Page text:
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Quotes from David Copperfield by Charles Dickens
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 Current Search - began in David Copperfield
1  School began in earnest next day.
David Copperfield By Charles Dickens
Get Context   In CHAPTER 7. MY 'FIRST HALF' AT SALEM HOUSE
2  We began badly, and went on worse.
David Copperfield By Charles Dickens
Get Context   In CHAPTER 4. I FALL INTO DISGRACE
3  Peggotty began to be less with us, of an evening, than she had always been.
David Copperfield By Charles Dickens
Get Context   In CHAPTER 2. I OBSERVE
4  It was remarked that the clock began to strike, and I began to cry, simultaneously.
David Copperfield By Charles Dickens
Get Context   In CHAPTER 1. I AM BORN
5  When this appeared improbable for that night, I undressed, and went to bed; and, there, I began to wonder fearfully what would be done to me.
David Copperfield By Charles Dickens
Get Context   In CHAPTER 4. I FALL INTO DISGRACE
6  I am glad to recollect that when the carrier began to move, my mother ran out at the gate, and called to him to stop, that she might kiss me once more.
David Copperfield By Charles Dickens
Get Context   In CHAPTER 2. I OBSERVE
7  I was very much surprised that Mr. Peggotty was not Ham's father, and began to wonder whether I was mistaken about his relationship to anybody else there.
David Copperfield By Charles Dickens
Get Context   In CHAPTER 3. I HAVE A CHANGE
8  She began to 'help' my mother next morning, and was in and out of the store-closet all day, putting things to rights, and making havoc in the old arrangements.
David Copperfield By Charles Dickens
Get Context   In CHAPTER 4. I FALL INTO DISGRACE
9  I well remember though, how the distant idea of the holidays, after seeming for an immense time to be a stationary speck, began to come towards us, and to grow and grow.
David Copperfield By Charles Dickens
Get Context   In CHAPTER 7. MY 'FIRST HALF' AT SALEM HOUSE
10  The Master, upon this, put his hand underneath the skirts of his coat, and brought out his flute in three pieces, which he screwed together, and began immediately to play.
David Copperfield By Charles Dickens
Get Context   In CHAPTER 5. I AM SENT AWAY FROM HOME
11  Miss Betsey, looking round the room, slowly and inquiringly, began on the other side, and carried her eyes on, like a Saracen's Head in a Dutch clock, until they reached my mother.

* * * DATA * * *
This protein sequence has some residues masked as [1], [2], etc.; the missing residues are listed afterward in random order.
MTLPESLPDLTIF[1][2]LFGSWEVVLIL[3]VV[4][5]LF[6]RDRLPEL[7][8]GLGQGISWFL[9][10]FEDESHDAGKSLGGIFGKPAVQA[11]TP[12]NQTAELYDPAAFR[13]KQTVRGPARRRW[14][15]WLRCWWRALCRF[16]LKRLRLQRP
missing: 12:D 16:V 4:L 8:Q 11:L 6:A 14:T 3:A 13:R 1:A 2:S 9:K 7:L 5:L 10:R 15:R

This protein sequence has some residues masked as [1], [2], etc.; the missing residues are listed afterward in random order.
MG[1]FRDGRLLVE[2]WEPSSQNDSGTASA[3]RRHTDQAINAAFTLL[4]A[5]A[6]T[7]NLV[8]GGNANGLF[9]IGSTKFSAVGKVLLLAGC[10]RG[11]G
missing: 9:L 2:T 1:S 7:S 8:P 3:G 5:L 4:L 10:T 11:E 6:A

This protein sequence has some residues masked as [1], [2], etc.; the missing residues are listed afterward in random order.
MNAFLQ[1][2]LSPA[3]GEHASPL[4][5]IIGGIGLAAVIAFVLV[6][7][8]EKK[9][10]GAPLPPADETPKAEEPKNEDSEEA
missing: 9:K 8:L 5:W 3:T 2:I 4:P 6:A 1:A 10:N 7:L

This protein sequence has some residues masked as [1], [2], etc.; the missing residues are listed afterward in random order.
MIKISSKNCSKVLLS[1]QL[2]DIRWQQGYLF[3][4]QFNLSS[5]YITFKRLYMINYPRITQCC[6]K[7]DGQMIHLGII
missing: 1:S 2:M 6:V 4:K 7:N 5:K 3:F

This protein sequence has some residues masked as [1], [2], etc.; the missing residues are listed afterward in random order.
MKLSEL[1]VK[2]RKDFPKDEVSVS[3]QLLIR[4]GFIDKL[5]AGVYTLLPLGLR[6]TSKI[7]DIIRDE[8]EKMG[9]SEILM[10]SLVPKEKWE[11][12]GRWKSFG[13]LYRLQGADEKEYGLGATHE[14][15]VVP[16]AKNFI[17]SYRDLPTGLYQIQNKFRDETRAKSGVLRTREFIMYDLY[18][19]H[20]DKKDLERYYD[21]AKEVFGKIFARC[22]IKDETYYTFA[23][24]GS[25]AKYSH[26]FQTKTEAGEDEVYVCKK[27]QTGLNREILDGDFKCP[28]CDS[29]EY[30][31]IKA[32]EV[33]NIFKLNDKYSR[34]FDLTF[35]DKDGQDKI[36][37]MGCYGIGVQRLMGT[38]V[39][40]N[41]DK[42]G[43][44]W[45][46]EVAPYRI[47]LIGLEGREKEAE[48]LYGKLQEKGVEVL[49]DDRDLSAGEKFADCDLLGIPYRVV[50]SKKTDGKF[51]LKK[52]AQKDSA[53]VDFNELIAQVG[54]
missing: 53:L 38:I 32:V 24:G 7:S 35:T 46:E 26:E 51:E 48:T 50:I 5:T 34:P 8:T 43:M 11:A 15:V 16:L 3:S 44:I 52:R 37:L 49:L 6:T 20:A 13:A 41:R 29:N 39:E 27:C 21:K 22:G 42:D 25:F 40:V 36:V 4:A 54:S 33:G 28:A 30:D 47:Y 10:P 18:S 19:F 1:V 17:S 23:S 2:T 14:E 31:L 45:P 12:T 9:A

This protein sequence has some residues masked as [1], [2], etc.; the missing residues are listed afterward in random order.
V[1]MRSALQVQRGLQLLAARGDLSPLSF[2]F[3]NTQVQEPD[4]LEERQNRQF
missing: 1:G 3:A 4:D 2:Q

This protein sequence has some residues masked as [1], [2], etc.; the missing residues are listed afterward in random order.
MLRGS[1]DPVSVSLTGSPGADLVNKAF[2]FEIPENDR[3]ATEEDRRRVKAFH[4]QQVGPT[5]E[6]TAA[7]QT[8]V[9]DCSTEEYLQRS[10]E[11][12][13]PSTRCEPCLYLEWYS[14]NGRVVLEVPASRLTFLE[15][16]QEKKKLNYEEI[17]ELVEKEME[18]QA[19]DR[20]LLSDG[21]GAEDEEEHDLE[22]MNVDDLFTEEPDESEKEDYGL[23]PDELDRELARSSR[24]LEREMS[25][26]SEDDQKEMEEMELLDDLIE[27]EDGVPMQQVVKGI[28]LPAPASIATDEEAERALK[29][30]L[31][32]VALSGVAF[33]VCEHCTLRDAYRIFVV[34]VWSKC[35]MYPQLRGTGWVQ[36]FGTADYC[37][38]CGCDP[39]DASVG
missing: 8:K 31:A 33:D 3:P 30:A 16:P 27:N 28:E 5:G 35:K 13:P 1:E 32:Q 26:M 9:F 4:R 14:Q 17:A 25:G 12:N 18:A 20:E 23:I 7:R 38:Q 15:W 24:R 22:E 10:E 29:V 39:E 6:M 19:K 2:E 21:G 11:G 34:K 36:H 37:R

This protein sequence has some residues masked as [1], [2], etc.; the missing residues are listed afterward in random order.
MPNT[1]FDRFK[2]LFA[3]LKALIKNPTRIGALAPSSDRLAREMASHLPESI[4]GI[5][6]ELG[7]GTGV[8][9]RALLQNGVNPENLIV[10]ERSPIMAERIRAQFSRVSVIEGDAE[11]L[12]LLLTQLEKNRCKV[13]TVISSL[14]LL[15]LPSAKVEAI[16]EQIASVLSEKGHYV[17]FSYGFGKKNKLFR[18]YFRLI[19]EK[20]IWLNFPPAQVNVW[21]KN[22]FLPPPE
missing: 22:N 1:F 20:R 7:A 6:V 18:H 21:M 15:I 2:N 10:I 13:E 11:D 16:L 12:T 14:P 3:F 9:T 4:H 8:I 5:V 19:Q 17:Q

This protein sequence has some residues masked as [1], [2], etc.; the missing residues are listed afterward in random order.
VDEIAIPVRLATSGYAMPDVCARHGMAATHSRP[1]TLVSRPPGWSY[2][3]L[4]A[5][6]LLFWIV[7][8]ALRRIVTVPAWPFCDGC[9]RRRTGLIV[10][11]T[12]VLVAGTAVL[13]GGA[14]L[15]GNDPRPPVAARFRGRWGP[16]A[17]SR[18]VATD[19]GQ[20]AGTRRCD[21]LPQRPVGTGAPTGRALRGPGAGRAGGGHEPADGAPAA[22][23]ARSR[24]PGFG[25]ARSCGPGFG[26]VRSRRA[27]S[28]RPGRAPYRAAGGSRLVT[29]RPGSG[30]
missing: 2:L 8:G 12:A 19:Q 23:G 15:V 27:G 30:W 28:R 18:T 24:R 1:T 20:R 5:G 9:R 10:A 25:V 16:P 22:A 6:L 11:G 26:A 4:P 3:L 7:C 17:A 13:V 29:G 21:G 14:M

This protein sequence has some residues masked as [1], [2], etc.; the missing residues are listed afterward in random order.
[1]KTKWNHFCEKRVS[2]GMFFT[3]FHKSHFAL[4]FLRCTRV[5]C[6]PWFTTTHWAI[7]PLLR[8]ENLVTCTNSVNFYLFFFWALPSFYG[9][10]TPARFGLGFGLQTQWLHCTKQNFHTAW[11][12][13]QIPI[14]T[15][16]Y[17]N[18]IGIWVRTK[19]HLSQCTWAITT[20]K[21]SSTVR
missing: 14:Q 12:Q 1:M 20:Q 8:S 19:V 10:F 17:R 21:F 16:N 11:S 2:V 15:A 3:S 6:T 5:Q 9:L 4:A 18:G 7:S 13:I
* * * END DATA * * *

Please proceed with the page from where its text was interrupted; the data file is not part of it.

David Copperfield By Charles Dickens
Get Context   In CHAPTER 1. I AM BORN
12  I HAD led this life about a month, when the man with the wooden leg began to stump about with a mop and a bucket of water, from which I inferred that preparations were making to receive Mr. Creakle and the boys.
David Copperfield By Charles Dickens
Get Context   In CHAPTER 6. I ENLARGE MY CIRCLE OF ACQUAINTANCE
13  One night when Miss Murdstone had been developing certain household plans to her brother, of which he signified his approbation, my mother suddenly began to cry, and said she thought she might have been consulted.
David Copperfield By Charles Dickens
Get Context   In CHAPTER 4. I FALL INTO DISGRACE
14  At last in my desolation I began to consider that I was dreadfully in love with little Em'ly, and had been torn away from her to come here where no one seemed to want me, or to care about me, half as much as she did.
David Copperfield By Charles Dickens
Get Context   In CHAPTER 4. I FALL INTO DISGRACE
15  Half the establishment was writhing and crying, before the day's work began; and how much of it had writhed and cried before the day's work was over, I am really afraid to recollect, lest I should seem to exaggerate.
David Copperfield By Charles Dickens
Get Context   In CHAPTER 7. MY 'FIRST HALF' AT SALEM HOUSE
16  Having by this time cried as much as I possibly could, I began to think it was of no use crying any more, especially as neither Roderick Random, nor that Captain in the Royal British Navy, had ever cried, that I could remember, in trying situations.
David Copperfield By Charles Dickens
Get Context   In CHAPTER 5. I AM SENT AWAY FROM HOME
17  How from counting months, we came to weeks, and then to days; and how I then began to be afraid that I should not be sent for and when I learnt from Steerforth that I had been sent for, and was certainly to go home, had dim forebodings that I might break my leg first.
David Copperfield By Charles Dickens
Get Context   In CHAPTER 7. MY 'FIRST HALF' AT SALEM HOUSE
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